For Obama, he needs to start honing in on how he intends to put his ideas into action, lest he gets pinned down as an empty suit...which is no doubt how the McCain camp will paint him. On the plus side, his battle with Hillary has kept them both in the media spotlight, with soundbite after soundbite....and his eloquence and positive attitude has created a larger than life persona. Can he keep the legend alive when the heavy hitting begins? Battling someone outside own party will be far different than the primary fights.

I know many here will disagree with both points, or some will find them all too obvious...but it's not about 'us', as people who actually keep up with positions, policies, and the finer points of the political process up to this point. Now becomes the time when the general public actually starts to pay attention to what is being said and done by both these men.



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Brendan
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« Reply #45 on: June 04, 2008, 08:33:50 PM »

Quote from: YellowKing on June 04, 2008, 08:14:31 PM

As if any Republican candidate (or Democratic one, for that matter) has been elected due to the "youth vote." Every election cycle we have rock stars and MTV out there rockin' the vote and getting those youngsters excited! And every election cycle, they don't show up. Nobody cares about the youth vote. Obama will probably get them more excited than anybody in a long time due to his own comparative youthfulness, but at the end of the day they are virtually insignificant.

That's been true in the past, but there are numerous signs that Obama's changed that.

Quote
"The increase in participation in the primaries has been driven by core groups favoring Hillary, led by women, Latinos and older voters...Overall, more than 22 million Democratic primary voters were over the age of 45 this year, as compared to less than 10 million who voted in the 2004 Democratic primaries."

Poblano takes apart this statement, showing that in fact, voters over 45 have decreased as a share of the electorate by 10 points compared to 2004, and that voters over 65 have decreased by over 20 percent. In a state-by-state analysis of twenty-three contests, he found that the over-45 and over-65 votes decreased in 21 states.

Compare this to the 18-29 year old vote, which increased in all twenty-three states, and increased as a share of the overall electorate by more than 50 percent. Clearly, there's been no comparable "senior surge."
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LordMortis
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« Reply #46 on: June 04, 2008, 08:49:16 PM »

Quote from: Booner on June 04, 2008, 08:28:01 PM

The key for McCain at this point is to try to rekindle some of his maverick status, and quickly, before the Obama camp defines McCain as a clone of Bush. While the Democratic side has been duking it out, he's been largely free to shore up the Republican base...now that he has a defined opponent, I would be shocked if he doesn't start making more centric moves and statements.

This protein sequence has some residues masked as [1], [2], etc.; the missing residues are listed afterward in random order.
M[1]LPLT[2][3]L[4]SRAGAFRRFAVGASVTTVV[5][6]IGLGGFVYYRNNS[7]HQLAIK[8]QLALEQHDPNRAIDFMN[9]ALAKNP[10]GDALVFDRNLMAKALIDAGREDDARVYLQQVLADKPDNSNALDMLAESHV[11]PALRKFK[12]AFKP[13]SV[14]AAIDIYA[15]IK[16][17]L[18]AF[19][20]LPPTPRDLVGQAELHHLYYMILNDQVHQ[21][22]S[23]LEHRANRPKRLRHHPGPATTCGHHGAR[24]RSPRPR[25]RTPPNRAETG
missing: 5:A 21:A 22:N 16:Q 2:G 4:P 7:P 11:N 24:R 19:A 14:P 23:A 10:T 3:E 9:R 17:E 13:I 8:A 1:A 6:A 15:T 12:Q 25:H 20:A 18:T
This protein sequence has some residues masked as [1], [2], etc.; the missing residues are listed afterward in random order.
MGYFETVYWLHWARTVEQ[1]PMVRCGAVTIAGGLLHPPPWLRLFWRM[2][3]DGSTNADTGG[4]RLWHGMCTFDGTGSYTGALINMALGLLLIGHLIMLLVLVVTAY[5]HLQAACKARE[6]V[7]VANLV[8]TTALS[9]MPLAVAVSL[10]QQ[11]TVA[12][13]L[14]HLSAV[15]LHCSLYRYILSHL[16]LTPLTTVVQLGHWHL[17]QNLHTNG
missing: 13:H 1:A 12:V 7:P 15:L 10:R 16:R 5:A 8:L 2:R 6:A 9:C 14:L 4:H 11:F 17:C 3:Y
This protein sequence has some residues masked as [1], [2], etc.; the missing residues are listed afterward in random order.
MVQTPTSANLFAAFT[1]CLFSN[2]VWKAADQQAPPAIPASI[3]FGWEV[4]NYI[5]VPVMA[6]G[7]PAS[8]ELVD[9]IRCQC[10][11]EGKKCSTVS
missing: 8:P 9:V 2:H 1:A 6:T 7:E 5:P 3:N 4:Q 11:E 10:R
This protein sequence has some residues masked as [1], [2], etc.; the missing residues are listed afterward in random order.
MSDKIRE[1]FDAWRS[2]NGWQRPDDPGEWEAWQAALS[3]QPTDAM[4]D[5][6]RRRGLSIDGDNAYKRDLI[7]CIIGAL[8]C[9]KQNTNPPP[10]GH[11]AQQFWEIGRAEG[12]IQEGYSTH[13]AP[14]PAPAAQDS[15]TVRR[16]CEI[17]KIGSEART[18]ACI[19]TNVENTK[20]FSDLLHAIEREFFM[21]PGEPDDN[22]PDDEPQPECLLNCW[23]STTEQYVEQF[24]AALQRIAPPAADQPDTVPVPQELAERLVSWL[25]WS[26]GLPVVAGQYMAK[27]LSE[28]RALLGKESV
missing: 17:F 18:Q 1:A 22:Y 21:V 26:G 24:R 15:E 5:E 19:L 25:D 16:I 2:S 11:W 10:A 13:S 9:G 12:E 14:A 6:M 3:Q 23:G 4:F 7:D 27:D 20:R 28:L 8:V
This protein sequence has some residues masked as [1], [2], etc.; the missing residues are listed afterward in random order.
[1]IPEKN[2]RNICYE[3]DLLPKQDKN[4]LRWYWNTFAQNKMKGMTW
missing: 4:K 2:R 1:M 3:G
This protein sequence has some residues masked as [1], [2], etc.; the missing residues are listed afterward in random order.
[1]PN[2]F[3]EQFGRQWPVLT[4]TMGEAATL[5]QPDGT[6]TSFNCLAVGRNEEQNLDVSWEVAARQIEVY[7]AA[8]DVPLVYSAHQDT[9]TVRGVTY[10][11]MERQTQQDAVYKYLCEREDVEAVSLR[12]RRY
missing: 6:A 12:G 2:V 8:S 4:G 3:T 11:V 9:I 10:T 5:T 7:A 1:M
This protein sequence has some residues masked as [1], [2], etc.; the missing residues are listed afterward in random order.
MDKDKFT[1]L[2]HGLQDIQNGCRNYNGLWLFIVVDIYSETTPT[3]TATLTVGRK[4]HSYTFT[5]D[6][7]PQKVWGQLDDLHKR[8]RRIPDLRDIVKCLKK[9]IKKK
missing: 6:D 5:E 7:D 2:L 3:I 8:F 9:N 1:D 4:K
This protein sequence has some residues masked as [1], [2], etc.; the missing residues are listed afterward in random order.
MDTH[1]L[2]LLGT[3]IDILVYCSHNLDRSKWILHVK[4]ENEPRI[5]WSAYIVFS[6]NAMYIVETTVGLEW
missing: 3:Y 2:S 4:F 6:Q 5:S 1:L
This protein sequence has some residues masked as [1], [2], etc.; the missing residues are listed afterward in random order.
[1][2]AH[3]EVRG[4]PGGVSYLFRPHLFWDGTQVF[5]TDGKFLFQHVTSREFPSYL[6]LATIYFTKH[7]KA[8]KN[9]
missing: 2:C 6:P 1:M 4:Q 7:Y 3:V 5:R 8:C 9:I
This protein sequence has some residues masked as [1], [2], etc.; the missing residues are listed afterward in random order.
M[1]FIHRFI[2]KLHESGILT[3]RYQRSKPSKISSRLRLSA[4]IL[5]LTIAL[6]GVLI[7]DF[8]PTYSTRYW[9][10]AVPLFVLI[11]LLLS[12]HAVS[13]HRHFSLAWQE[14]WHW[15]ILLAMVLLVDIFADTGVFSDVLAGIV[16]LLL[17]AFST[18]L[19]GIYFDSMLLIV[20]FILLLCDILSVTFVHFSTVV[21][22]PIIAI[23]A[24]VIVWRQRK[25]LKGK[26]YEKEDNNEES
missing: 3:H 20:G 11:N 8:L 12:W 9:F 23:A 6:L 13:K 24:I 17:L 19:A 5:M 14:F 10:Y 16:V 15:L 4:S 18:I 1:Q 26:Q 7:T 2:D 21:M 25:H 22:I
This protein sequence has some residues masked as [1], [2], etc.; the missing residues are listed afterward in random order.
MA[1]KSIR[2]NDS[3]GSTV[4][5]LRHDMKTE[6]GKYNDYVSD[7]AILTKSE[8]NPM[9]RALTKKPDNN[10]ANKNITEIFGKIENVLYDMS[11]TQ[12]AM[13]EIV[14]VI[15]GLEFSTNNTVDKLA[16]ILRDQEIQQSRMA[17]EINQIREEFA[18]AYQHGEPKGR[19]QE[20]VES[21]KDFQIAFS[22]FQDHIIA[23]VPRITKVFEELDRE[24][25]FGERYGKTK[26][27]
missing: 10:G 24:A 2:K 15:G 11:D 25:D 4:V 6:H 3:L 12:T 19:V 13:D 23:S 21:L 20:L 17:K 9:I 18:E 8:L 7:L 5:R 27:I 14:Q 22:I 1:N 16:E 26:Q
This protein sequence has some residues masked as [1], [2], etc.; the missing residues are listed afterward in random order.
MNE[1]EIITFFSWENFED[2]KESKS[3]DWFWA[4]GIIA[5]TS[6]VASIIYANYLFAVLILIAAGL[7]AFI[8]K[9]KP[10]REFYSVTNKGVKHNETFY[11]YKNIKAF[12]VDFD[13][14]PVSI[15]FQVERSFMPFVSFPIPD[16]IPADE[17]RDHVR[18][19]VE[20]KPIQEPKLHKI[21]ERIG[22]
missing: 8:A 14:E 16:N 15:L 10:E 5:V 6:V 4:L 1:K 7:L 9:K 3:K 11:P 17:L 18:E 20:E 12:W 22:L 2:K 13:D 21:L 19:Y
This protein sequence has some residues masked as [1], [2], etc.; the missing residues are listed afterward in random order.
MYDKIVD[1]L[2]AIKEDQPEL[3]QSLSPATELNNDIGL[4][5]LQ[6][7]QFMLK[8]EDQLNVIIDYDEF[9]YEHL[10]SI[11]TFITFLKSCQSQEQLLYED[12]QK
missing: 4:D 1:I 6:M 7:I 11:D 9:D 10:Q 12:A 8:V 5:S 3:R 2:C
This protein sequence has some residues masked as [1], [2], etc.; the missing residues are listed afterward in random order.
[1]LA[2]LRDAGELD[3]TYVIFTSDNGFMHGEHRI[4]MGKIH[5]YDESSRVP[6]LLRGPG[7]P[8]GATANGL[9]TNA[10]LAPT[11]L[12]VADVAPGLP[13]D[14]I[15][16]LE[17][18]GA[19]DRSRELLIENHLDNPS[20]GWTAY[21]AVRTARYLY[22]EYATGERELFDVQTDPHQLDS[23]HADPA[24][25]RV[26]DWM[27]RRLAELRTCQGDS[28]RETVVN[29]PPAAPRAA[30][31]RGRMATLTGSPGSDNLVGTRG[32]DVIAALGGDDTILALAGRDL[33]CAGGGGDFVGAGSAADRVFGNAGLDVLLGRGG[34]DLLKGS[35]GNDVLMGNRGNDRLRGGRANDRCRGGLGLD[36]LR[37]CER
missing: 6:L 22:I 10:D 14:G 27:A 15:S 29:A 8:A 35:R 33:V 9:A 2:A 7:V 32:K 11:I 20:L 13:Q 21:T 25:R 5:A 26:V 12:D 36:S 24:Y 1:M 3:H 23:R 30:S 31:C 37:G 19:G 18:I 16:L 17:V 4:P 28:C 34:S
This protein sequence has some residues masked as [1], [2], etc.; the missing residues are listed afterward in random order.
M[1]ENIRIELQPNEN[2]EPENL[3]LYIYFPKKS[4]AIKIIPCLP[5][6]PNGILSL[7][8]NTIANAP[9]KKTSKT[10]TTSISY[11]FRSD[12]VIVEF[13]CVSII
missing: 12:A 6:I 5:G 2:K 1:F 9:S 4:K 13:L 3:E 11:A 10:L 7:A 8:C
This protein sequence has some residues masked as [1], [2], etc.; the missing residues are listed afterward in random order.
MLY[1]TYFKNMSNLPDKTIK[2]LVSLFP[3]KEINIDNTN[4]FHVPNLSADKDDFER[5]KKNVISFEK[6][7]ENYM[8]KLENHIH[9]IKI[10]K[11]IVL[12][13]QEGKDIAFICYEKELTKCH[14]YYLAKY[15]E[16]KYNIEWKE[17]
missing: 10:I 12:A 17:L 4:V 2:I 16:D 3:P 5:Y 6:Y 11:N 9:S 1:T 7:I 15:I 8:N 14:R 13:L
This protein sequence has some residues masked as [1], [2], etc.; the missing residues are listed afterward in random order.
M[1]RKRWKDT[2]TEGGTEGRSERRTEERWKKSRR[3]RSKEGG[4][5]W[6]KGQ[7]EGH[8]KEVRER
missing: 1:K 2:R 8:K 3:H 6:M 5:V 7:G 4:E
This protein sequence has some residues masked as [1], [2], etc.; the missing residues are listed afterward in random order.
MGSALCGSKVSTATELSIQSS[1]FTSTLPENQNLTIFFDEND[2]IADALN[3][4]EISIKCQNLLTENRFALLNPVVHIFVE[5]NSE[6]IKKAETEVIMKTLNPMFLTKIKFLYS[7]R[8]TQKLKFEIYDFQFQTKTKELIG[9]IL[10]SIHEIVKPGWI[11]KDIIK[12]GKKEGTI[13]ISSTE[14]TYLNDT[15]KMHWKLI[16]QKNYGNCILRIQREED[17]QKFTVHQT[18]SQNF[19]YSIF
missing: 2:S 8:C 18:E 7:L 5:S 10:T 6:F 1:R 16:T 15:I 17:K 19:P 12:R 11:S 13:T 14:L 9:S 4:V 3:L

For Obama, he needs to start honing in on how he intends to put his ideas into action, lest he gets pinned down as an empty suit...which is no doubt how the McCain camp will paint him. On the plus side, his battle with Hillary has kept them both in the media spotlight, with soundbite after soundbite....and his eloquence and positive attitude has created a larger than life persona. Can he keep the legend alive when the heavy hitting begins? Battling someone outside own party will be far different than the primary fights.

I know many here will disagree with both points, or some will find them all too obvious...but it's not about 'us', as people who actually keep up with positions, policies, and the finer points of the political process up to this point. Now becomes the time when the general public actually starts to pay attention to what is being said and done by both these men.

McCain will have to do what Hillary didn't do and that is deliver very real blows to Obama.  Show how experience is key.  Show how speeches and promises aren't as meaningful as they sound.  I think the very specific key to this election will be energy policy.  If McCain sticks with the "unpopular" and specific views that we need open up ANWAR while trying develop real energy changing policy, he will win.  If he allows Obama pussyfoot around vaguely about energy policy while specifically subsidizing the farm industry to increase the production of corn ethanol like it's a good and as of now "temporary" thing then he will lose.  In November, when we are worried about winter heating costs, are paying $4.50 a gallon for gas, and almost four bucks for a gallon of milk, energy policy is all we will care about.  If the war in Iraq looks like it will secure a better short term energy policy, then guess who people vote for.
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Exodor
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« Reply #47 on: June 04, 2008, 09:16:17 PM »